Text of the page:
A very few thoughts on the MVP program

TL;DR:  I don’t think there’s any need to give in to paranoia about the MVP program or look at it as a conspiracy or believe that it either damages or enhances your credibility as a developer.

A couple folks that are fairly visible and arguably very valuable OSS leaders or contributors didn’t get renewed as Microsoft MVP’s this year and it’s caused a minor fuss online.  After 5 straight years of receiving the MVP award for C#, I didn’t either.  No big deal, but a couple thoughts anyway:

  • I was on 4-5 podcasts and spoke at CodeMash last year, but I didn’t do much writing and speaking otherwise.  I think I made it to one NUG meeting just because a colleague was speaking, but that was it.  The point is, I didn’t really do anything to meet the criteria as I understand it for being an MVP — plus I was distracted and didn’t get around to filling out the “why I deserve to be an MVP” form anyway.  I’m not exactly Mr. “Good at doing paperwork”
  • I did spend a very large amount of time devoted to OSS efforts last year, but as you probably know, the MVP program doesn’t really recognize OSS contributions.  That’s an old complaint and one that I’ve raised myself in years past.  Nuget notwithstanding, Microsoft has never really embraced OSS development on the .Net platform.*  I don’t think this will ever really change so we might as well just stop getting upset about it.**
  • MS apparently does have a program going where OSS contributors can get MSDN licenses and I’ll be getting myself hooked up at some point.  At some point this year I think we might be completely switched over to developing on Mono and MonoDevelop, but for now I want a working copy of VS.Net and ReSharper and I’ve got both.
  • I have no entitlement to any sort of reward or recognition from Microsoft.  It’s their program and they can do whatever they want with it using any criteria they come up with.
  • I really don’t need vindication or recognition from Microsoft.  You shouldn’t either.
  • My personal experience interacting with Microsoft teams is mixed.  I can point to a few things in Microsoft tools that were influenced by OSS work that I’m involved in, but I don’t think that the direct feedback I’ve given over the years has ever made any difference.
  • At no point did I ever feel pressured to self-censure my opinions online or at development events just because of my MVP award (probably should have anyway;)).  Neither did I particularly feel forced to toe the Microsoft line or push Microsoft tooling.  Heck, I got the MVP several times after helping author the silly EF Vote of No Confidence thing (I do think that my original verbiage was a lot less eye-poking than what got in there).  A couple people told me that I would be able to be a lot more honest and open with my opinions after losing the MVP.  I plan to do the opposite and stay out of nerd rage events like, say, claiming that FubuMVC is better than Rails just because someone did something dumb with ActiveRecord one time.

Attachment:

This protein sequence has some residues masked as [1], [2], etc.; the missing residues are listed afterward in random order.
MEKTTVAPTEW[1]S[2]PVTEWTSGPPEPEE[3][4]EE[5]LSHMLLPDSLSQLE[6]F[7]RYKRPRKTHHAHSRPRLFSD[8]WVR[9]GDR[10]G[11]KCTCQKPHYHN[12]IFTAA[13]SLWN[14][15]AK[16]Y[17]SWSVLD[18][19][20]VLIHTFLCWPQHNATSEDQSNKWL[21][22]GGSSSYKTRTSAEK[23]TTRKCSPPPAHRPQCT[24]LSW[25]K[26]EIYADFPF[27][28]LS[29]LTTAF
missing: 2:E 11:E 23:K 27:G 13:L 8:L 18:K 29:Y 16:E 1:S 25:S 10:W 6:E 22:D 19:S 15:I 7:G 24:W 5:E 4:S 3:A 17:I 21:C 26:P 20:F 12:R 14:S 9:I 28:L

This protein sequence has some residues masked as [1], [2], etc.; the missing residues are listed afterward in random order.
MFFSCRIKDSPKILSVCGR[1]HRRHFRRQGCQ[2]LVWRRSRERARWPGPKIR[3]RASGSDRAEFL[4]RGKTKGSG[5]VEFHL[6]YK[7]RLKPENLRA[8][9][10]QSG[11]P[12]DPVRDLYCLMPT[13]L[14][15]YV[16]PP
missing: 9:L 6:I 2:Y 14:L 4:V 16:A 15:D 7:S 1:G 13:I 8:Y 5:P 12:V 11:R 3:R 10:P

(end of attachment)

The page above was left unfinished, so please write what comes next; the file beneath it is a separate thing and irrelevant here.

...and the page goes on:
* Yes, someone is going to rightfully say that Nuget has been a huge boon for .Net OSS development, but I’ll automatically respond by reminding you that Nuget effectively trashed a pair of ongoing OSS efforts from the community.  You might also say that Microsoft has embraced jQuery and I’ll tell you that they had absolutely no chance of competing with jQuery’s ecosystem and had to do that.  You’ll also remind me that the Azure team is suddenly really active in supporting Node.js and I’ll tell you that I think the Azure team had to do that for the sake of Azure adoption and remind you that Node.js didn’t originate from the Microsoft development community at all.

** As an aside, I’m no expert on Microsoft internal politics but it definitely seems to me that the Windows team has more or less put DevDiv under its thumb in the pecking order. I think this could help developers on the Windows platform by shifting the focus squarely towards making Windows a good platform to develop software for versus trying to push a pure Microsoft created development ecosystem from DevDiv. If that means supporting tools like Node.js or Nginx or PHP or even Rails on Windows instead of just pushing their own tools, we the developers can only win. Again, I’m no Mary Jo Foley, just my 2 cents.

About Jeremy Miller

Jeremy is the Chief Software Architect at Dovetail Software, the coolest ISV in Austin. Jeremy began his IT career writing "Shadow IT" applications to automate his engineering documentation, then wandered into software development because it looked like more fun. Jeremy is the author of the open source StructureMap tool for Dependency Injection with .Net, StoryTeller for supercharged acceptance testing in .Net, and one of the principal developers behind FubuMVC. Jeremy's thoughts on all things software can be found at The Shade Tree Developer at http://codebetter.com/jeremymiller.
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